I think that Paul understood how essential unity was to the early Church.  Their survival depended on it.  He also knew that the most compelling and tangible way for God to reveal his great love and redemptive work to the world was through his people.  It had always been that way - from Abraham's family to Moses' nation to David's kingdom.  It had always been about a chosen people showing him to the world by living in his love and living out his love.  For Paul, living unified in God's love was how the Church would show the world that he was real.

Paul called the Philippian church to unity, but not for unity's sake.  Unity was to be the manifestation of their authentic love for one another lived out in response to the love they experienced in Christ Jesus.  It was a love that was undeserved yet given freely, a love that meant Jesus becoming nothing so that they could become everything, a love in which he submitted himself to death so that they could come alive.

Their unity in Christ would reveal him to the world - and it would only be possible if they remained focused on him.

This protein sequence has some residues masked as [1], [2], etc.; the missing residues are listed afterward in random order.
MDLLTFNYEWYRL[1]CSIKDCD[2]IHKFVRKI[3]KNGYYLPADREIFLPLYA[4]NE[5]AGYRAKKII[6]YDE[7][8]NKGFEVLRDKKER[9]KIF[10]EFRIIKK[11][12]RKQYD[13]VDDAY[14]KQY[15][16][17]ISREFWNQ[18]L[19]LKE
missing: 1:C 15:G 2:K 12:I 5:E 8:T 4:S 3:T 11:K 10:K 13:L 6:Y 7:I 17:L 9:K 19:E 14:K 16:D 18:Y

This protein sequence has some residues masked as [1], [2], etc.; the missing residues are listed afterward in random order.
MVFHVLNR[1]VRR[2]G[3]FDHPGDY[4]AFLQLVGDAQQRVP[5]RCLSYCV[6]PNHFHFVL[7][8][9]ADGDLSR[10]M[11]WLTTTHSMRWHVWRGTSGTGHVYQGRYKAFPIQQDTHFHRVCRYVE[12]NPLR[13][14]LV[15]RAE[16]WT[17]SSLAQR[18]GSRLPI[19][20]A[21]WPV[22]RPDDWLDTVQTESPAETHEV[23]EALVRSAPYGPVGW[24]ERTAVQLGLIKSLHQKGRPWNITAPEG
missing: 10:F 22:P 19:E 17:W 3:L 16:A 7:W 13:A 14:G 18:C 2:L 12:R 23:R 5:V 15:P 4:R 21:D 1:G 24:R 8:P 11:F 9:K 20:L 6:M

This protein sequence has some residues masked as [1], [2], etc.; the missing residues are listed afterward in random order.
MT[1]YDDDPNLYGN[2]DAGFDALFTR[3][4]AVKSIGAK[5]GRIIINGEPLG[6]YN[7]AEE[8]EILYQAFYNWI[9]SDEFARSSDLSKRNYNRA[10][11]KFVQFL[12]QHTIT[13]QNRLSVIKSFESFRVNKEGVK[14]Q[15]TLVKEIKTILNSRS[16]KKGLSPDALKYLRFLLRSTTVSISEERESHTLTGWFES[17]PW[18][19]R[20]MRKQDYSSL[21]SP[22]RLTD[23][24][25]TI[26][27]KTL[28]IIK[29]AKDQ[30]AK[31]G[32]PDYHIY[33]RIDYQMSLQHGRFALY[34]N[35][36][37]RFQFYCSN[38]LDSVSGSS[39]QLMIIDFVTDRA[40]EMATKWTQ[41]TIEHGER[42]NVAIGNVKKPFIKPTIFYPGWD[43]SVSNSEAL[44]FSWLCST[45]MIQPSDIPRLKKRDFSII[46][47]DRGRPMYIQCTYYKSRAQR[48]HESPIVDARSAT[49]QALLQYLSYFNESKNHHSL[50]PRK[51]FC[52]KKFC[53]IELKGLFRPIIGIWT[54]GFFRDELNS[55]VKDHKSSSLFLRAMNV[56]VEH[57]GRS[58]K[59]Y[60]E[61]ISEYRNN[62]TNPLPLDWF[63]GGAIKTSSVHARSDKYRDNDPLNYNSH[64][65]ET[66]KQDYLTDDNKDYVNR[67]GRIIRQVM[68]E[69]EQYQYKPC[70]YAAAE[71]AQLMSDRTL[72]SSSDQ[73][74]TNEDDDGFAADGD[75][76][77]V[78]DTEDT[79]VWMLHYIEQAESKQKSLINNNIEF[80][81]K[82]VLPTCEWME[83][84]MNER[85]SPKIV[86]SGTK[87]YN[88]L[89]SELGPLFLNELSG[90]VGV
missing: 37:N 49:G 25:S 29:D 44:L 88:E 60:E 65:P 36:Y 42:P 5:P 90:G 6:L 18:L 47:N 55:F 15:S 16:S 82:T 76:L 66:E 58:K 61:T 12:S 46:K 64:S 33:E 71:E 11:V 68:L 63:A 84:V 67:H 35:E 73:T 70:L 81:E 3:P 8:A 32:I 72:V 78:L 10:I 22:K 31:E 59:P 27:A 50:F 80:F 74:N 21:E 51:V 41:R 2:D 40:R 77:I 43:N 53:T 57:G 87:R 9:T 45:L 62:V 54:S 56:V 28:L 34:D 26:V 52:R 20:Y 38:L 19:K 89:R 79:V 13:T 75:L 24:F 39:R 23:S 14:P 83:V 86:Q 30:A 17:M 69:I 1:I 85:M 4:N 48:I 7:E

"You all are so different.  How do you get along?" 

"We've never seen people sacrifice for one another like you do."

"You give so much even though you have so little.  Why?"

As we move forward together this week, I encourage you to reflect on the questions below and consider how the Lord is leading you to respond.

  • Are we who are Sycamore unified in Christ?  Would the world see evidence of God's presence in us and among us by observing our relationships with one another?
  • Spend time in Philippians 2:5-11 every day this week.  What about Jesus stands out to you in these verses?  How will you allow his life to inform your life moving forward?



The Major League Baseball playoffs began last night with the New York Yankees facing off against the Minnesota Twins in the first wild card game.  In case you missed the highlights, the Yankees won and - you guessed it - the Twins lost.

I've head the it said: "It doesn't matter if you win or lose.  It's how you play the game."  I doubt that the Twins agree.

Winning and losing is fundamental to sports.  Not everyone gets a trophy.  Competition builds drama, which is why sports capture the attention of so many.

As a guy whose current outlook for drama-filled competition is pick-up basketball with other 30-somethings and Monopoly Junior with my kids, I wonder: What does it look like to win or lose in everyday life?